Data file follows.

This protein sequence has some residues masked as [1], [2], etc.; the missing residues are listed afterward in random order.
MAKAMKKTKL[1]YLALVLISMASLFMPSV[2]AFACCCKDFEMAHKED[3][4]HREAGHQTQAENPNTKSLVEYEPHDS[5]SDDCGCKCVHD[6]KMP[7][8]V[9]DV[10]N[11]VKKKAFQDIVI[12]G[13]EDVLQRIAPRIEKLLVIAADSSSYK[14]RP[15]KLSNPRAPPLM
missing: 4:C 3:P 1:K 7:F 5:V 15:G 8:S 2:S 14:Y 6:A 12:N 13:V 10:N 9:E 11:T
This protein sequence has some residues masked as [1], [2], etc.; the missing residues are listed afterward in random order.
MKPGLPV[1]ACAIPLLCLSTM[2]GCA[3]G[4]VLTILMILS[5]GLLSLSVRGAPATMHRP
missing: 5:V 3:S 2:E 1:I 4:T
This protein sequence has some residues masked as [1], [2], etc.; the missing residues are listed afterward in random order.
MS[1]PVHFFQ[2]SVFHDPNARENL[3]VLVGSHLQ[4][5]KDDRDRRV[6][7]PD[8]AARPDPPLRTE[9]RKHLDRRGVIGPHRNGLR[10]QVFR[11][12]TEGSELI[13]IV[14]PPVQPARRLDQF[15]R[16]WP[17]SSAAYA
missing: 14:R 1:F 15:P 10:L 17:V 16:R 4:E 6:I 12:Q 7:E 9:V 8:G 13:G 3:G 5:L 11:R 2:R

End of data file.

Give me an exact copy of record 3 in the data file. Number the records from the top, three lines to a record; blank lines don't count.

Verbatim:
This protein sequence has some residues masked as [1], [2], etc.; the missing residues are listed afterward in random order.
MS[1]PVHFFQ[2]SVFHDPNARENL[3]VLVGSHLQ[4][5]KDDRDRRV[6][7]PD[8]AARPDPPLRTE[9]RKHLDRRGVIGPHRNGLR[10]QVFR[11][12]TEGSELI[13]IV[14]PPVQPARRLDQF[15]R[16]WP[17]SSAAYA
missing: 14:R 1:F 15:P 10:L 17:V 16:R 4:E 6:I 12:Q 7:E 9:V 8:G 13:G 3:G 5:L 11:R 2:R